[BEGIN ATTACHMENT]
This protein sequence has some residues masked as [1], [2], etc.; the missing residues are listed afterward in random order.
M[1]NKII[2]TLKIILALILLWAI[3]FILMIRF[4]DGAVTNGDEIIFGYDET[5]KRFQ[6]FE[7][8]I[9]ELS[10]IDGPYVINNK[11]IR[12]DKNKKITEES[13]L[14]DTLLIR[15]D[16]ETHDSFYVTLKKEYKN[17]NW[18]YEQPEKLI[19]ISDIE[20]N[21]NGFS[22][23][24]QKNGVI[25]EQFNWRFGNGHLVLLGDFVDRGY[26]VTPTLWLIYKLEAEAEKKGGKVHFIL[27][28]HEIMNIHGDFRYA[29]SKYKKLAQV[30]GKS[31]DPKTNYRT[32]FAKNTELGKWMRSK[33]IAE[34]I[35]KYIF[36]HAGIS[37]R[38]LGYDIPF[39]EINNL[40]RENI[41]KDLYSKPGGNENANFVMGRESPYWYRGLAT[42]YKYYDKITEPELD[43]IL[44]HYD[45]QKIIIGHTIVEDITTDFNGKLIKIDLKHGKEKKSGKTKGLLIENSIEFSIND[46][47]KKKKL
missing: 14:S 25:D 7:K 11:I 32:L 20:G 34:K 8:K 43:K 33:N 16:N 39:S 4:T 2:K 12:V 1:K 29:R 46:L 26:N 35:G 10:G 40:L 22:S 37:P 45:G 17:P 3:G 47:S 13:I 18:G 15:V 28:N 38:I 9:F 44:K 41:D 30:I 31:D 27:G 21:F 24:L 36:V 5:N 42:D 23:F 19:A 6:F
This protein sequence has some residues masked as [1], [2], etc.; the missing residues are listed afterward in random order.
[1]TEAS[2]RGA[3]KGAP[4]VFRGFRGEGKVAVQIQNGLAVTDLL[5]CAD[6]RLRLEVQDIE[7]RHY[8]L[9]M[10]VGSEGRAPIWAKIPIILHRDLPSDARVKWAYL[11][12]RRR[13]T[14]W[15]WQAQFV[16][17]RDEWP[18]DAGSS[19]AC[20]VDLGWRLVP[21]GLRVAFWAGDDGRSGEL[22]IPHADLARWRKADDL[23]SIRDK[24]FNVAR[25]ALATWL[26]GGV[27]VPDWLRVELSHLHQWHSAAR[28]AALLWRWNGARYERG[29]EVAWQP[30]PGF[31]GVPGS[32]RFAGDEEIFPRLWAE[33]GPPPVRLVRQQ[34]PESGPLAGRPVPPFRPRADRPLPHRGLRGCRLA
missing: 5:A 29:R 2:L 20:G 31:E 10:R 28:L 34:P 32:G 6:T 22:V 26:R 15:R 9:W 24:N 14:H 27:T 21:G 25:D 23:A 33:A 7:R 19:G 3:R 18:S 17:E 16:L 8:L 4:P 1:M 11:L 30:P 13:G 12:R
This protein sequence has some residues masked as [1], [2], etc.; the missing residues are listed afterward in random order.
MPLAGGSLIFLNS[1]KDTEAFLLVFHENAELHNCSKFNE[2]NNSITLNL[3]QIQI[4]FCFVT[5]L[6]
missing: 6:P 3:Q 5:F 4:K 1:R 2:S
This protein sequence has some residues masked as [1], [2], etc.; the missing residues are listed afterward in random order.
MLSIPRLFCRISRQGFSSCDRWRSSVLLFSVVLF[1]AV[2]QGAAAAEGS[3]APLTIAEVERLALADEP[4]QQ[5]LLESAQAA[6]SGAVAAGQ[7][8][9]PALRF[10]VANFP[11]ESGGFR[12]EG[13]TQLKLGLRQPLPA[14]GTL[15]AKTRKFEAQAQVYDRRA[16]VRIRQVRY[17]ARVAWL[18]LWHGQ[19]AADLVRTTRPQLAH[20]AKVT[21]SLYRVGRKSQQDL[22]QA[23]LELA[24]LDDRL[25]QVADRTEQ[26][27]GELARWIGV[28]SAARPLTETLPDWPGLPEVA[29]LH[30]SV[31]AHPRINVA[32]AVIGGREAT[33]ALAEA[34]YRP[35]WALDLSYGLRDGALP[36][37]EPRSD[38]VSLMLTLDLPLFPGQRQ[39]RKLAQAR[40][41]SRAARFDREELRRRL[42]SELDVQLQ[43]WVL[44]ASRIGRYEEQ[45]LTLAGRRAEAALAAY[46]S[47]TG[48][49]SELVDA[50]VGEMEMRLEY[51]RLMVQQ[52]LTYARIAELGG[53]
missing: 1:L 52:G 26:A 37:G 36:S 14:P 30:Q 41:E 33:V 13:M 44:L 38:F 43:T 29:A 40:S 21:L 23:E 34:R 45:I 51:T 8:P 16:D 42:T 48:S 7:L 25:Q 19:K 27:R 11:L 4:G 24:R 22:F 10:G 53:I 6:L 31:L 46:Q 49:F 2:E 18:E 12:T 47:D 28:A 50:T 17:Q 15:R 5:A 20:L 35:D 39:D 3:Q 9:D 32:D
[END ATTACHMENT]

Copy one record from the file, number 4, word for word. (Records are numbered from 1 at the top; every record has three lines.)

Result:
This protein sequence has some residues masked as [1], [2], etc.; the missing residues are listed afterward in random order.
MLSIPRLFCRISRQGFSSCDRWRSSVLLFSVVLF[1]AV[2]QGAAAAEGS[3]APLTIAEVERLALADEP[4]QQ[5]LLESAQAA[6]SGAVAAGQ[7][8][9]PALRF[10]VANFP[11]ESGGFR[12]EG[13]TQLKLGLRQPLPA[14]GTL[15]AKTRKFEAQAQVYDRRA[16]VRIRQVRY[17]ARVAWL[18]LWHGQ[19]AADLVRTTRPQLAH[20]AKVT[21]SLYRVGRKSQQDL[22]QA[23]LELA[24]LDDRL[25]QVADRTEQ[26][27]GELARWIGV[28]SAARPLTETLPDWPGLPEVA[29]LH[30]SV[31]AHPRINVA[32]AVIGGREAT[33]ALAEA[34]YRP[35]WALDLSYGLRDGALP[36][37]EPRSD[38]VSLMLTLDLPLFPGQRQ[39]RKLAQAR[40][41]SRAARFDREELRRRL[42]SELDVQLQ[43]WVL[44]ASRIGRYEEQ[45]LTLAGRRAEAALAAY[46]S[47]TG[48][49]SELVDA[50]VGEMEMRLEY[51]RLMVQQ[52]LTYARIAELGG[53]
missing: 1:L 52:G 26:A 37:G 36:S 14:P 30:Q 41:E 33:V 13:M 44:L 38:F 43:T 29:A 40:S 21:L 23:E 34:R 45:I 51:T 8:P 16:D 42:T 48:S 7:L 25:Q 19:K 27:R 11:L 4:G 24:R 22:F 10:G 53:I 6:L 31:L 46:Q 49:F 2:E 18:E 12:T 47:D 28:A 50:T 17:Q 15:R 5:A 20:L 35:D 39:D 3:Q 9:D 32:D